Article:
SPRINGFIELD, Va. — In making his winter move from Liga MX to MLS as D.C. United’s club-record transfer, Edison Flores says he’s joining a league that represents one of his own mantras: To always be improving.
“For the Peruvian football player, it’s a big step forward to not only leave the country but to come to a league like MLS that is growing and growing and growing every year,” D.C.’s newest Designated Player signing told media. “Just like me, I want to improve and I want to be a part of that league.”
That D.C. were willing to pay a club-record transfer fee — reported at $5 million — for the malleable 25-year-old attacker perhaps reflects a belief that Flores possesses that intangible quality of self motivation. They would find nothing in his recent resume to suggest otherwise.
Flores has improved at each of his three previous clubs, in each case coinciding with an improvement in team results. After returning to Peru’s Universitario from a stint with Villarreal’s reserves in Spain, he followed a three-goal first season back home with eight goals and seven assists to help the club finish 2016 third in the table, an improvement of six places.
Then he was onto Denmark’s Aalborg, where his ascension to regular starter coincided with the club’s rise from 10th to 5th in the table. And at Morelia, he went from just seven appearances in the 2018 Apertura to 21 by the following fall campaign, scoring four regular-season goals and three more in a run to the playoff semifinals.
It’s the kind of resume that could’ve attracted larger European suitors. But sometimes word of mouth is everything. And in Flores’s case, that word of mouth came from an increasing number of Peruvian colleagues making moves to MLS, including former Morelia forward and current Seattle Sounders star Raul Ruidiaz.
“I spoke to a lot of players who are a part of the national team and have played here as well, and they say only good things,” Flores said. “So I’m really happy to be able to play and improve my soccer here.”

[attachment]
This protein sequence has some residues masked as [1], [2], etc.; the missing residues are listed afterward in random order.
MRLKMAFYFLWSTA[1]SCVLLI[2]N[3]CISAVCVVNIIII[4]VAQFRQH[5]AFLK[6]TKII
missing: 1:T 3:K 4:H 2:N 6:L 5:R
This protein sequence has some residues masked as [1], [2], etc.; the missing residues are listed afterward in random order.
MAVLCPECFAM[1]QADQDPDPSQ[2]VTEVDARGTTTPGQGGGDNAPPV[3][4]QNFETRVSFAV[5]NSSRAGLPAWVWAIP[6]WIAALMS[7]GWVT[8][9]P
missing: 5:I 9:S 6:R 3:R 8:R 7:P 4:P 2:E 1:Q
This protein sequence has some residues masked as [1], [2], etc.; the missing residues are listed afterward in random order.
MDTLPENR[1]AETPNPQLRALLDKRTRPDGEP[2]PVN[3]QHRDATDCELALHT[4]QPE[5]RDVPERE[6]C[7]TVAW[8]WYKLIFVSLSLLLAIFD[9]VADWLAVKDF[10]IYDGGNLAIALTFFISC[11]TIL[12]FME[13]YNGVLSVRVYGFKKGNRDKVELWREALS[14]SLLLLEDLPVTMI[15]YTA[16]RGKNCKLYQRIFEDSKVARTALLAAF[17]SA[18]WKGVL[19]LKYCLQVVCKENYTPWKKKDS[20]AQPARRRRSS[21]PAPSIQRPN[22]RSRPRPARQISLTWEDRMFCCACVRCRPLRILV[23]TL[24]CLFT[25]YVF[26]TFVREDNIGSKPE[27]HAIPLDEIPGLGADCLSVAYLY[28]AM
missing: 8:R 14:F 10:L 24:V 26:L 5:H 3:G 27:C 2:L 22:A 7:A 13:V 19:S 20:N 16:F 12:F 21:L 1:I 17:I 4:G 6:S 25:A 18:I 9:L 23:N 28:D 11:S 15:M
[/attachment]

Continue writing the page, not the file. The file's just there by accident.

Flores: Behind The Scenes
As for where he fits, Flores plays primarily wide left for Peru but he occupied a No. 10 role more often for Morelia. And D.C. manager Ben Olsen says that flexibility is a plus on a roster that may lack the star power of recently departed Wayne Rooney, but with additions such as Julian Gressel, Yamil Asad and Flores has as much flexibility as any in his tenure.
“He’s a guy that we envision giving a little bit of freedom in the center of the park,” Olsen said, "but also with the understanding that he’s got 50-something games with Peru out wide. And he’s able to bring some different qualities to the game when he’s in that position, but equally as effective.”
Flores insists he doesn’t have a preference, and that he’ll fit in where Olsen tells him to. And off the field, there may not be an easier foreign city for Flores to fit into than Washington. He’s already sampled some of the local Peruvian cuisine, and been able to get a feel for the sizeable expatriate community that exists in and around the nation’s capital.
“Yes, there are many Peruvians here in Washington,” Flores said. “I think it’s going to be very appealing to me. It will be good for myself to be a part of that, and not only the Peruvians here but the Peruvians back in my country.”